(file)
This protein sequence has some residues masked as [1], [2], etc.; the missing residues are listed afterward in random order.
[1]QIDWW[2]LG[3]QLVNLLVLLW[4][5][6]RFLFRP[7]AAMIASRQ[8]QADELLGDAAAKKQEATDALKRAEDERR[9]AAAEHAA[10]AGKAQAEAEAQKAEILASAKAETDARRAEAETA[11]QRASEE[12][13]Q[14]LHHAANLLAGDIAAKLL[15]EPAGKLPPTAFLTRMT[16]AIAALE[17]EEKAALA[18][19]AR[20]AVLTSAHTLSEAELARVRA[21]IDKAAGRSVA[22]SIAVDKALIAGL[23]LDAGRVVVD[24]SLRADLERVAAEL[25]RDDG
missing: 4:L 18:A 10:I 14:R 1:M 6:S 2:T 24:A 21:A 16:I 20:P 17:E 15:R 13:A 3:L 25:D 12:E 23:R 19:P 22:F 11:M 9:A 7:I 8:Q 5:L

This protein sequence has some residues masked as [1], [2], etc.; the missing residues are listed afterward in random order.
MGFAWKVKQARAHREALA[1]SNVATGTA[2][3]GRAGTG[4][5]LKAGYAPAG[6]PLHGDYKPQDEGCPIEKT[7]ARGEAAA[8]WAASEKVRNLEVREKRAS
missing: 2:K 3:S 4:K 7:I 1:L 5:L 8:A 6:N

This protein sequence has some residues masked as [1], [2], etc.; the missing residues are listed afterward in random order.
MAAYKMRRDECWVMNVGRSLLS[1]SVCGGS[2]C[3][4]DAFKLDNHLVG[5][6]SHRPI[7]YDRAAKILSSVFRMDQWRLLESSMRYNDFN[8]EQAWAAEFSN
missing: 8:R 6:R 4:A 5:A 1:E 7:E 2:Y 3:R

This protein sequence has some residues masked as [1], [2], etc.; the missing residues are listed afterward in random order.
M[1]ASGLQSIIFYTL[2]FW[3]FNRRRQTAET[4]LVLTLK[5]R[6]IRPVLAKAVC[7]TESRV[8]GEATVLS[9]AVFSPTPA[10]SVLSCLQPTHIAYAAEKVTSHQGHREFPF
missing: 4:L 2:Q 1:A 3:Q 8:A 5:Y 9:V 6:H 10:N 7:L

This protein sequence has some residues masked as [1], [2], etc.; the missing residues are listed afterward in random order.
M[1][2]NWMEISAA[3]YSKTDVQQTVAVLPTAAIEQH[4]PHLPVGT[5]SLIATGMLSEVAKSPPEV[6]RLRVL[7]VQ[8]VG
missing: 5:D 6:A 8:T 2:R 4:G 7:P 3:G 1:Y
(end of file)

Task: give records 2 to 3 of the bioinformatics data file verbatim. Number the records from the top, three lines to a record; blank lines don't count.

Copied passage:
This protein sequence has some residues masked as [1], [2], etc.; the missing residues are listed afterward in random order.
MGFAWKVKQARAHREALA[1]SNVATGTA[2][3]GRAGTG[4][5]LKAGYAPAG[6]PLHGDYKPQDEGCPIEKT[7]ARGEAAA[8]WAASEKVRNLEVREKRAS
missing: 2:K 3:S 4:K 7:I 1:L 5:L 8:A 6:N

This protein sequence has some residues masked as [1], [2], etc.; the missing residues are listed afterward in random order.
MAAYKMRRDECWVMNVGRSLLS[1]SVCGGS[2]C[3][4]DAFKLDNHLVG[5][6]SHRPI[7]YDRAAKILSSVFRMDQWRLLESSMRYNDFN[8]EQAWAAEFSN
missing: 8:R 6:R 4:A 5:A 1:E 7:E 2:Y 3:R